I used Berenbaum's focaccia recipe, but I tweaked her method. Her method uses a hand mixing and kneading. But I used my KitchenAid mixer. The one I have is the "professional" model. I had the artisan model, with a smaller motor, but I burned that one out a year ago, when I was using it to knead some sturdy whole wheat bread. So I bought a big boy model.

This dough is very very wet, and when making foccacia, the hardest thing for me is to let it be wet. Because it should be wet. The proportion of flour to water in this bread is 2 cups flour to 1 cup water. That's 1/3 wetter than my normal 'knock it together' pizza dough! But I was disciplined and did not add too much flour.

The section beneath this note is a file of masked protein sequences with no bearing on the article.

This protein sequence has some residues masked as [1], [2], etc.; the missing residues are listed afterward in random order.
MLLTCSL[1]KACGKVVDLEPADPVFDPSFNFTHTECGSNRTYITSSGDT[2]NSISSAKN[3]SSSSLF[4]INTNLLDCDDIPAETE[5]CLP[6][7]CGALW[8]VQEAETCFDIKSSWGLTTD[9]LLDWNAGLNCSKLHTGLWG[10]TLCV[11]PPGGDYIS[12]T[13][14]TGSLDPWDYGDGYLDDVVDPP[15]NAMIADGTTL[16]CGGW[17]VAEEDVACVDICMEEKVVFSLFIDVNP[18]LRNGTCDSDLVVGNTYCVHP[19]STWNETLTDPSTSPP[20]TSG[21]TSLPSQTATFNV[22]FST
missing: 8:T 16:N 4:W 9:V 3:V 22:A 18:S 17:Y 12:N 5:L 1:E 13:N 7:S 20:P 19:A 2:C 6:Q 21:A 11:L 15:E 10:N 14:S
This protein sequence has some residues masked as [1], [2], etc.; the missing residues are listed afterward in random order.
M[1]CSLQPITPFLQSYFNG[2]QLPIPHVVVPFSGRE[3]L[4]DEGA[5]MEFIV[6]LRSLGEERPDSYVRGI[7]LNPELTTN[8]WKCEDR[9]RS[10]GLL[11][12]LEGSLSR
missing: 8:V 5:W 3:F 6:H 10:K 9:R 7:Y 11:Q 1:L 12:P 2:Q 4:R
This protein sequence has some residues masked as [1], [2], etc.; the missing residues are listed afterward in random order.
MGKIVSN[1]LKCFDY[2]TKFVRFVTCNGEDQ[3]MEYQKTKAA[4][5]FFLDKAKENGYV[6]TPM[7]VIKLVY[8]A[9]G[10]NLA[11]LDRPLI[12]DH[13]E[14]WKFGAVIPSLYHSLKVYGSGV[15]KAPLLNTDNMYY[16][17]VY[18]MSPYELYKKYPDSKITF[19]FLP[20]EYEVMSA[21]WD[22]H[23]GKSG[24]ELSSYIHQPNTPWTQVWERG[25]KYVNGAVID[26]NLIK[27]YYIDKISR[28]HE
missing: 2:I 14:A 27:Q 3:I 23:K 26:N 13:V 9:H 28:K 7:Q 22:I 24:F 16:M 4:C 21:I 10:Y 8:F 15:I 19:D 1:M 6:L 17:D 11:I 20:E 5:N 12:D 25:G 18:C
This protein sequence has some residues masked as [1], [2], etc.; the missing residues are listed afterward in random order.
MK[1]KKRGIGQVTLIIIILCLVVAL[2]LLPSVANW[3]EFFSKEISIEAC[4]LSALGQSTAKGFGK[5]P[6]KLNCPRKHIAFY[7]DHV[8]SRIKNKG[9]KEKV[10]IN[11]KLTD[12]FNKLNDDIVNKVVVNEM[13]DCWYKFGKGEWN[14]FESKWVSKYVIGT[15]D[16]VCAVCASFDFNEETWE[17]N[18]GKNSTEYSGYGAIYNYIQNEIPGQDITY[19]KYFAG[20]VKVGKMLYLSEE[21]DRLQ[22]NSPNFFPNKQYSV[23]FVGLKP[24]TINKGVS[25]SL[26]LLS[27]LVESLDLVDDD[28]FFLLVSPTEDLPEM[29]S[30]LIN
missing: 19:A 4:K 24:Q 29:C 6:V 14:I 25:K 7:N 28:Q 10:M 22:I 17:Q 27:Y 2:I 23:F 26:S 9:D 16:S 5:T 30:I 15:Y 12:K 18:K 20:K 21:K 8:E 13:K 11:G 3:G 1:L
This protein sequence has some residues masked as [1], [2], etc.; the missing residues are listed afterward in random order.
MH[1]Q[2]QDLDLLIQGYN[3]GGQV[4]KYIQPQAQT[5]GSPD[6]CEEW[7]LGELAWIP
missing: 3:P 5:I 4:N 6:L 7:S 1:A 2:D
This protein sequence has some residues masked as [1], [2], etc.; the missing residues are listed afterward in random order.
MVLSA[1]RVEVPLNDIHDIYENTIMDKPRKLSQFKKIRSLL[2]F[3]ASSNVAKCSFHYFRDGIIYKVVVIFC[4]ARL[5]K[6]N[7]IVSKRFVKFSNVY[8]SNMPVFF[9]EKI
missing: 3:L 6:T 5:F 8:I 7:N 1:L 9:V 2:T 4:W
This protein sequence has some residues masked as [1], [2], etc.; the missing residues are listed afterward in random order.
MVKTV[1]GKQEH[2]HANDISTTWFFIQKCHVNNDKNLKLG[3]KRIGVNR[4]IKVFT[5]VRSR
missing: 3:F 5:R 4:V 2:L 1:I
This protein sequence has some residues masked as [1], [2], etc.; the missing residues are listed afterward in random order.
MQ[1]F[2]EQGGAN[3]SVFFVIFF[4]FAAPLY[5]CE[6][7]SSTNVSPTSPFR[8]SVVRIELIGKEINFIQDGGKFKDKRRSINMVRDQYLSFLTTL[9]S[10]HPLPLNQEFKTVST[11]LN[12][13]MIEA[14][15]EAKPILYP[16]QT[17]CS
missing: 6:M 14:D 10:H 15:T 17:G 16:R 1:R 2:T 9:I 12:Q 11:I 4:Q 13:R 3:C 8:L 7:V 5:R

After a series of rises and gentle punch downs, my dough was velvety soft, full of air, and tender. So I rolled it out, so that a third of the dough was thin, and the rest was thick. In the middle, between the dough layers, before sealing it for the final rise, I put fresh herbs. Our garden still has some herbs growing in it, despite the recent frost here where I live, on the east coast of the US. The only herb that is pretty much decimated is the green basil. My purple basil, for some reason, is hardier. So, after letting my bread rise, in went the herbs.

I had an appointment, so when I came back, two hours later, this is what I had. I punched dimples in the bread, drizzled it with olive oil and salt, then baked at 400 degrees....